Heretofore, it has been necessary to supercalender the web,for example, to lower its resistance to the type L range of 30-40 ohms. This is not entirely satisfactory, however, in that expensive equipment is required for supercalendering and, in anyevent, substantial diificulties may be experienced'in handling the web priorto and during the supercalendering operation. Moreover, the final product continues to be relatively weak, at least where the paper resistance is lowered to the type L range.

In' accordance with the present invention, the proportion of carbon in-the paper web may be significantly increased without loss of web strength, to such an extent, even, that neither supe-rcalendering or regular machine calendering are required. The improved result is realized by initially forming the paper web with only as much carbon as does not reduce web strength below a desirable value, and passing the formed web through a size press or the like wherein sufficient additional carbon is added to provide the desired resistance characteristics, the subsequently added carbon having, however, no tendency to reduce significantly the strength of the web.

More specifically, the invention involves the preparation of paper making stock, with a portion only of the total carbon desired, the making of a paper web with the stock thus prepared, and the addition of further carbon, advantageously together with binder, to the preformed web. The first quantity of carbon may be added in the beater, in amounts insufiicient to reduce seriously the strength of the web, and the second quantity of carbon is advantageously added at a size press or the like, in amounts suflicient to impant the desired electrical characteristics of the paper.

Although it is not intended that the scope of the invention or of the patent be limited by this theory, it is believed that improved web strength is realized, in accordance with the invention, by limiting the amount of carbon added prior to web formation to such an extent that proper bonding of the fibers is not unduly interfered with. In a subsequent operation, sufiicient additional carbon is added to achieve the desired resistance characteristics. However, the subsequently added carbon does not seriously affect the previously bonded fibers.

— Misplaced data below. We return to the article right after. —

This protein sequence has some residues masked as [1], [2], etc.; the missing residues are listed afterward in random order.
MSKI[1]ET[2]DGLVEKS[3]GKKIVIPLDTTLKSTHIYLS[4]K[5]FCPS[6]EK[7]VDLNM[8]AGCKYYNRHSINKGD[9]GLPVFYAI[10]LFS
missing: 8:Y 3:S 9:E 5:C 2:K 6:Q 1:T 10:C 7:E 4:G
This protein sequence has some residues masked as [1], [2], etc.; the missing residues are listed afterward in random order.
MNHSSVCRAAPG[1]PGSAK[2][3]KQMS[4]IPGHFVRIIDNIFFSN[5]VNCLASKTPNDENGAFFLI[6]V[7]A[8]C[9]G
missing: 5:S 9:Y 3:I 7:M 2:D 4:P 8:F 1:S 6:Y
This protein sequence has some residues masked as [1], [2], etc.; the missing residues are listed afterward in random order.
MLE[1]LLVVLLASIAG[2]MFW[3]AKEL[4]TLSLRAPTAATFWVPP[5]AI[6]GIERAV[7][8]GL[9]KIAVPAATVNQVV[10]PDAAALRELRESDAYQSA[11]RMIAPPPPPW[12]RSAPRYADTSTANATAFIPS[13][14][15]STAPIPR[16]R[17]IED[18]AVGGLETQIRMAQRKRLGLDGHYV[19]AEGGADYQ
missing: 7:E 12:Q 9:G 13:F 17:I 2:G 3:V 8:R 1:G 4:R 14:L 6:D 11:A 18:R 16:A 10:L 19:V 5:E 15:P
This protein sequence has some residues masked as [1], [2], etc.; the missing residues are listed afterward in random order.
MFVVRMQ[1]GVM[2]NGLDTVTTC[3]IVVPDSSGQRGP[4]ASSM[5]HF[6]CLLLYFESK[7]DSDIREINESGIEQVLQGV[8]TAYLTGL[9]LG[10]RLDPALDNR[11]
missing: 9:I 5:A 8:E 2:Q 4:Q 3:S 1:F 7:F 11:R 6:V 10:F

The new product is characterized by substantial improvement in strength in relation to its low electrical resistance, and by its improved feel and scuif resistance.

For a better understanding of the invention, reference should be made to the following description and to the accompanying drawing, which is a simplified, schematic, flow-sheet representation of the new method.

Manufacture of the new product, in accordance with the invention, may be carried out with generally conventional paper making equipment. Thus, with reference to the drawing, the equipment may comprise a beater 10 for preparing stock to be delivered to the headbox 11 of a paper machine 12. The paper machine 12 may be of any suitable type, such as a regular Fourdrinier or a socalled triangular Fourdrinier, for example. The paper web formed on the paper machine is passed through a conventional dryer 13, after which the dried web is passed through a size press 14 or similar apparatus, as will be more fully explained. The web is then passed from the size press 14 to a dryer 15, following which it may be calendered, if desired, and wound into rolls or otherwise disposed of.